International

Obama, Harper And Calderon: The Three Amigos (Or Musketeers)

Obama Calderon Harper.

Canada's Prime Minister Stephen Harper, left, Mexico's President Felipe Calderon, center, and President Barack Obama attend a news conference in Guadalajara, Mexico, Monday, Aug. 10, 2009. Alex Brandon/AP Photo hide caption

itoggle caption Alex Brandon/AP Photo

If there were any tensions between the so-called Three Amigos, the leaders of the U.S., Canada and Mexico, they were hard to spot at the press conference that ended the short summit in Guadalajara, Mexico.

Indeed, the Three Amigos seemed like the Three Musketeers in the one-for-all, all-for-one approach they maintained through their entire meeting with the media today.

Example: Ginger Thompson of the New York Times asked President Felipe Calderon of Mexico what he thought of the criticism that the U.S. hadn't asserted itself enough to reinstall Honduran President Manuel Zelaya.

President Barack Obama acknowledged the question wasn't for him but answered it anyway:

The same critics who say that the United States has not intervened enough in Honduras are the same people who say that we're always intervening and Yankees need to get out of Latin America. You can't have it both ways.

Calderon then said, as translated:

I coincide in the contradiction highlighted by President Obama. Those who have rejected or have argumented (sic) about the intervention of the United States in the region are those who now are claiming for the determination — or the intervention of the U.S. in the region, no matter how legal this action might be.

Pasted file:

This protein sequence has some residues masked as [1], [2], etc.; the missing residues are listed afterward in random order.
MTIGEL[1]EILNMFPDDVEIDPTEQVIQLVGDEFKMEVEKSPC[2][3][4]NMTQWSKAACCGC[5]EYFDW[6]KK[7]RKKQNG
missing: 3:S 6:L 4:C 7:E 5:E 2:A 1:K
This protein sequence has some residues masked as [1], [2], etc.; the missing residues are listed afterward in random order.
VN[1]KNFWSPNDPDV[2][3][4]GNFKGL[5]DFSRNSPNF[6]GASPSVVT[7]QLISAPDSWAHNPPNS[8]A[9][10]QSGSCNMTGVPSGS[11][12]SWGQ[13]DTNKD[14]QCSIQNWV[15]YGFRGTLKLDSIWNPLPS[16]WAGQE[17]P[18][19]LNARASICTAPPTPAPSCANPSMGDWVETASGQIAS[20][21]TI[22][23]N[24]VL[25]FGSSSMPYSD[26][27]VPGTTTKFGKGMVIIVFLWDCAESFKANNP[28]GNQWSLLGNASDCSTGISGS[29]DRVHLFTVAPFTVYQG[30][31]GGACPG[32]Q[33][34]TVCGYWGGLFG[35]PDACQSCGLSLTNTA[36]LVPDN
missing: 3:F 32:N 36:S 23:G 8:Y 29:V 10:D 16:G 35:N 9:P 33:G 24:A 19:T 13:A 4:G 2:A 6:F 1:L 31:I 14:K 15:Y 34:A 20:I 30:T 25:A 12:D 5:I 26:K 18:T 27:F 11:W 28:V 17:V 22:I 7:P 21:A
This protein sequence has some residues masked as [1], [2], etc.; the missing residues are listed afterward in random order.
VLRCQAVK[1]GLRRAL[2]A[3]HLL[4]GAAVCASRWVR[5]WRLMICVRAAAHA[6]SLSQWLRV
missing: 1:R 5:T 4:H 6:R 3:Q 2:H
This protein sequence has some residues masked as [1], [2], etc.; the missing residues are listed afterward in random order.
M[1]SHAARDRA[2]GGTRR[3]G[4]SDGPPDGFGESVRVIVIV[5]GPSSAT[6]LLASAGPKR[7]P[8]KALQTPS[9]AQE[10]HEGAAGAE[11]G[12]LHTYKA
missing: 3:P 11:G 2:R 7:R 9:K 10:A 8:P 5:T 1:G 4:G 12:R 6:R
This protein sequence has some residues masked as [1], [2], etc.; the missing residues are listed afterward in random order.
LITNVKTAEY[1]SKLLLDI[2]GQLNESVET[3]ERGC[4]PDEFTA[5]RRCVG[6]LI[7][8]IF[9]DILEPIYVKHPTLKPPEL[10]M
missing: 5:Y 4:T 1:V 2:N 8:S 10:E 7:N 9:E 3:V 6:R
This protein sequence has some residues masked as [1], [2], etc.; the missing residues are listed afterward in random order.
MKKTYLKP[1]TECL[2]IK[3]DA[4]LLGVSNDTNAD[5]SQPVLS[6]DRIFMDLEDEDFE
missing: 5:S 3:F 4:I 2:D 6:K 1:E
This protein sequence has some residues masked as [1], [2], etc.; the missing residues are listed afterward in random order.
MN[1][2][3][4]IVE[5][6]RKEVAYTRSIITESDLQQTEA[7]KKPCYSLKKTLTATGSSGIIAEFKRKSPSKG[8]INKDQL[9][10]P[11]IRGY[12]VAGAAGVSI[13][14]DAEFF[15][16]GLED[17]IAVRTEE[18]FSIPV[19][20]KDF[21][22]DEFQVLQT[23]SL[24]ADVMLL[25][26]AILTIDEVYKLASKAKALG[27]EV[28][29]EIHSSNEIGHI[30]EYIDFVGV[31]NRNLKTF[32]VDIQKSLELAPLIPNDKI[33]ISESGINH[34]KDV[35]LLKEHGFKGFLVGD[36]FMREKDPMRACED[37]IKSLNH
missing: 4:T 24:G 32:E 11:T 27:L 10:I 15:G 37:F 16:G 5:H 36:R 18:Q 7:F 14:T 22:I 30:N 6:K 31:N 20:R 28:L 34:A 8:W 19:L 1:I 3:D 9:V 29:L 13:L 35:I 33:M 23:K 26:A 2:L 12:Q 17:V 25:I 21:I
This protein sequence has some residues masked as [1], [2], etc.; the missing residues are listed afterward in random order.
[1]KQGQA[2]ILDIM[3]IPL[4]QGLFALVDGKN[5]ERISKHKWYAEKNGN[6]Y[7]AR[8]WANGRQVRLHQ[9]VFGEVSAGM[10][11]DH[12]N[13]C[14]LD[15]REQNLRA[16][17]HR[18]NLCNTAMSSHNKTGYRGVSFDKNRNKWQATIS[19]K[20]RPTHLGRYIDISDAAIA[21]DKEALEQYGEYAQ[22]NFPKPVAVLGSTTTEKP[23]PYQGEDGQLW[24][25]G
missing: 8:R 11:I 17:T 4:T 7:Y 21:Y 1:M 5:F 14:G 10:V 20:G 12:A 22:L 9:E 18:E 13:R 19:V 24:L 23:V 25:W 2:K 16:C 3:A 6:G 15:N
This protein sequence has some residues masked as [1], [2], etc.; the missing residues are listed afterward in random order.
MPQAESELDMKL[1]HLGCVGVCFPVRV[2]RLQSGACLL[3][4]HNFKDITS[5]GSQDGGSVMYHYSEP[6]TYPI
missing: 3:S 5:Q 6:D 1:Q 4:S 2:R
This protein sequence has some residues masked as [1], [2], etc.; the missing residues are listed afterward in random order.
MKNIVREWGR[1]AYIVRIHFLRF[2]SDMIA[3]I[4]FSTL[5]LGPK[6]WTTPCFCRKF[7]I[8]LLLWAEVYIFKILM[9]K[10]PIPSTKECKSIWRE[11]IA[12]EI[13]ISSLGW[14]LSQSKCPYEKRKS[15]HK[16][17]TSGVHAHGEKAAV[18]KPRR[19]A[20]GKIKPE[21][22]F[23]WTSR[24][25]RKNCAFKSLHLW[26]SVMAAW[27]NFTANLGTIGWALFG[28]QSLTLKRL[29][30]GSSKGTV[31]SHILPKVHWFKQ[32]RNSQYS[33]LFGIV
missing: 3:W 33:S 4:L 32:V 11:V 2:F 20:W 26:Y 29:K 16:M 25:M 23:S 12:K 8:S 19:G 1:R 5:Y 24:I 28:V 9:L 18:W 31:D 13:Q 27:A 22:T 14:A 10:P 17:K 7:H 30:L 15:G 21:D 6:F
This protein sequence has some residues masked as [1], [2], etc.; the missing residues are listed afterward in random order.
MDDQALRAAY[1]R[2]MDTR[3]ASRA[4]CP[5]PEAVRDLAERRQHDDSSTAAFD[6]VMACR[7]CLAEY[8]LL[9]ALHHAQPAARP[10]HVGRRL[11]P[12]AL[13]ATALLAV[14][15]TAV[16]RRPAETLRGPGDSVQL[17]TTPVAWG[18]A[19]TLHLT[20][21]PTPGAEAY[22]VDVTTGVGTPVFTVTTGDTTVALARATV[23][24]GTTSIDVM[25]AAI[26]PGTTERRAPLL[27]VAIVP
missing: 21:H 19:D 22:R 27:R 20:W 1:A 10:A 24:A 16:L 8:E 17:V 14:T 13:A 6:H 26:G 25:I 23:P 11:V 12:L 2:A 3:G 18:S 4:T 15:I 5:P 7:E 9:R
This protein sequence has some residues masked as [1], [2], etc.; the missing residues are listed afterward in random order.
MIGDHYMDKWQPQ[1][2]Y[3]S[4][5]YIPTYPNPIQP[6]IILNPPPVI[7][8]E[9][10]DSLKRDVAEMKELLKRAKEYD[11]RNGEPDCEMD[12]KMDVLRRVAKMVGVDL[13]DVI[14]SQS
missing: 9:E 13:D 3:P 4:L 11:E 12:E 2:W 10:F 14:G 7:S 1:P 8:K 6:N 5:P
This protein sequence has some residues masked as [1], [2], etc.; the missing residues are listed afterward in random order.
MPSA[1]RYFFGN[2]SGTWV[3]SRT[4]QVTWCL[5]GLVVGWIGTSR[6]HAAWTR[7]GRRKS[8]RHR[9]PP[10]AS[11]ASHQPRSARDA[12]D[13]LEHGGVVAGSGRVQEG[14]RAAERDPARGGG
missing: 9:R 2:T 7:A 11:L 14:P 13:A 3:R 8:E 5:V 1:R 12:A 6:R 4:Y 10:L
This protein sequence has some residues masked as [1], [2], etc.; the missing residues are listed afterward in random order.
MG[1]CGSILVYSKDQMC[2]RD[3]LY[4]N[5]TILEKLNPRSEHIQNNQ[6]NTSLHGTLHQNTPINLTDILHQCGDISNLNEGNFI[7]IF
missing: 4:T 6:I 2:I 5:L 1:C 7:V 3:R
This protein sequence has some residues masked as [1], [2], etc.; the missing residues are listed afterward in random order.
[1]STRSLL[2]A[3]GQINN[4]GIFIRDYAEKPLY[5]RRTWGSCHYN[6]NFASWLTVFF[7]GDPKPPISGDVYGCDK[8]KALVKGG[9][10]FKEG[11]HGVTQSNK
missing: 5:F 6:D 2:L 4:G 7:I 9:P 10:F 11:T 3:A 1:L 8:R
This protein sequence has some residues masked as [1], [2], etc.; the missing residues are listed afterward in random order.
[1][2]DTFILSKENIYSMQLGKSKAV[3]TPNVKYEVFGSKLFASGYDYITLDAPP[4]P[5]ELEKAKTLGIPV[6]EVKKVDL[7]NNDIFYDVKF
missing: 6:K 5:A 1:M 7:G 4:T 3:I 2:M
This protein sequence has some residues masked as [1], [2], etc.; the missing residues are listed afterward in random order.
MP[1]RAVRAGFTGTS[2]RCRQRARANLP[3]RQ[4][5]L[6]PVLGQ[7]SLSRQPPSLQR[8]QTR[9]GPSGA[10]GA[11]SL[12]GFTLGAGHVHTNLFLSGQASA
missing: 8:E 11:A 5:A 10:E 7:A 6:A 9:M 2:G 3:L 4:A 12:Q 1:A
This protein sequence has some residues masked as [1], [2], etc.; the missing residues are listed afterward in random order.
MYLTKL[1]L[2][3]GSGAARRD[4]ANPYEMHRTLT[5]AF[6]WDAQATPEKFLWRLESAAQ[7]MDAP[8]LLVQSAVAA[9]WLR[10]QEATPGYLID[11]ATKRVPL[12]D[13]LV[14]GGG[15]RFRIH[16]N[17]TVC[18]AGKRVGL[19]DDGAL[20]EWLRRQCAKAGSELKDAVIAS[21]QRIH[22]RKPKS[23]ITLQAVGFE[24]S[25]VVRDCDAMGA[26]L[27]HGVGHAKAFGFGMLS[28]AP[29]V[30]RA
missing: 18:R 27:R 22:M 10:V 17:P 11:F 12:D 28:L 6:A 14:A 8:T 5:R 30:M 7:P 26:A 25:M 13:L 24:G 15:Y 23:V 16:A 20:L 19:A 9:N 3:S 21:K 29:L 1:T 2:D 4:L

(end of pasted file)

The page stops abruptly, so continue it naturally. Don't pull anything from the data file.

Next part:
A few minutes later, Canadian Prime Minister Stephen Harper had his turn:

I'm just going to also weigh in a little bit, as a friend of the United States, on that question that was posed to President Obama. If I were an American, I would be really fed up with this kind of hypocrisy.

You know, the United States is accused of meddling except when it's accused of not meddling.

That was pretty much the mood of the entire press conference.

In terms of what the leaders wanted to make available for public consumption, there weren't any major policy pronouncements. Instead, their goal seemed to demonstrate that they stood in solidarity, whatever the very real disagreements between them, on issues of trade or immigration.

For instance, a Canadian reporter asked Obama a tricky, health-care related question. Given how the Canadian health-care system had become something of a "political football" in the U.S., the reporter asked, was there anything in the Canadian system to emulate?

Obama didn't take the bait on what was esentially a "Do you still beat your wife" question. Instead, he repeated a line he has used in the past about the Canadian model working for Canada but that it wouldn't work in the U.S.

Then he encouraged Canadians to take with a grain of salt anything nasty they should hear Americans say about the Canadian health care in the next few months.

So I suspect that we're going to have continued vigorous debate. I suspect that you Canadians will continue to get dragged in by those who oppose reform, even though I've said nothing about Canadian health-care reform. I don't find Canadians particularly scary, but I guess some of the opponents of reform think that they make a good bogeyman.

There was the expected discussion about how the three nations' pledges of mutual aid on security issues, including fighting the Mexican drug cartels and swine flu, and how productive their trade conversations.

But those were just extensions of the main theme — that the three leaders, the two conservatives from Canada and Mexico, stood shoulder to shoulder with their more liberal moderate counterpart from the U.S.

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